May 27, 2016

Multiplicity Exposed

Do you remember the first money you earnt under your own steam?

It would be fair to say I wasn’t entrepreneurial growing up. I got my grades. I got a job. I went to university. (In that order, actually).

One evening in February 2012 my phone rang. A chap with a start-up business idea had found me online and decided to call. He asked if I did websites. I yawned nonchalantly, and asked “what exactly is it you need?”

He lived about a 30-minute drive away, near Heathrow. We had an hour long meeting in his attic among strewn paper and long-empty mugs of tea. We agreed terms, and on the way out he handed me £400 in cash on his doorstep.

Better go and learn some web design, I thought driving home.

I wasn’t a complete web design beginner. I had been hacking around with WordPress templates for a few years, and I already had a web hosting account. I already had a working knowledge of CSS. But I was by no means a professional.

One of the marketers I followed at the time was Ben Hunt. Ben had an A-Z course on web design called the Pro Web Design Course. I stumped up the cash and joined Ben’s course.

Ben would talk at length about how most of the websites he reviewed lacked both the breadth and depth to really achieve solid Google rankings. He called this idea ‘multiplicity’ – the idea that ten web pages tailored to ten different visitors would out-perform one single optimised page, both in terms of Google ranking and conversions.

Space on your website is basically infinite, yet we act like it is not. We act like there is a single best landing page and a single best headline that will generate the maximum number of responses.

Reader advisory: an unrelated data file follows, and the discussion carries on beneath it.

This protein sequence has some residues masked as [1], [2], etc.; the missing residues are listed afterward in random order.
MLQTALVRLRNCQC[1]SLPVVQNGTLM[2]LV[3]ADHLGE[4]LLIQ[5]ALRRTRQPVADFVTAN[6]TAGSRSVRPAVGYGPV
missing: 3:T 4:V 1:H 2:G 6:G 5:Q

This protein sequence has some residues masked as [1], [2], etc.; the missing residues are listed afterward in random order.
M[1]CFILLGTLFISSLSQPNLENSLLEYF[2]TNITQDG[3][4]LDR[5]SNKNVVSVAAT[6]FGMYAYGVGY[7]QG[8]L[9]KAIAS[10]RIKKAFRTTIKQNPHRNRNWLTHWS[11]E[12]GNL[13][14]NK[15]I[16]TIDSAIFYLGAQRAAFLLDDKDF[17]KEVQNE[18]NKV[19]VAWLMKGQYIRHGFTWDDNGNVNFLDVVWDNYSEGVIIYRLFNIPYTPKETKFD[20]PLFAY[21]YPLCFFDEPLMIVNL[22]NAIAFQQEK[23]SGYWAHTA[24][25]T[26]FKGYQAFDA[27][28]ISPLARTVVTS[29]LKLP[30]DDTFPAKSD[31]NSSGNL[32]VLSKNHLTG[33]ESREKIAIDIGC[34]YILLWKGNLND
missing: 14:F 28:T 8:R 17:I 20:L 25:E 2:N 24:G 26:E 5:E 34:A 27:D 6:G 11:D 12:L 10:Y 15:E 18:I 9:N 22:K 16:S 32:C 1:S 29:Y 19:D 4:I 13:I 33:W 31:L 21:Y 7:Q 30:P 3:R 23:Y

While thinking in these terms simplifies things it doesn’t hold true. When you optimise for one single ‘killer’ landing page you compromise, to a degree. There will always be people who didn’t respond to your ‘killer’ landing page who would have responded to another page variation, had you been able to segment them.

Multiplicity affects your website. It affects your pay per click accounts (most AdWords accounts I see do not have sufficient ad groups). It affects your follow-up sequences.

Since I took Ben’s course the multiplicity effect has become far more pronounced with the development of remarketing, and that is what we are discussing in this month’s Introvert’s Corner newsletter.

If you would like to read this month’s newsletter for free just enter the promo code TRIAL at checkout (select ‘add to cart’ first). After that it’s £5 / month, or £50 / year. Which is about $8 / $80 USD.

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Rob Drummond

Rob Drummond runs the Maze Marketing Podcast and Maze Mastery. Rob specialises in content production, ad creation, storytelling and CRM systems. He has two published books, Magnetic Expertise and Simple Story Selling, affordable on Amazon.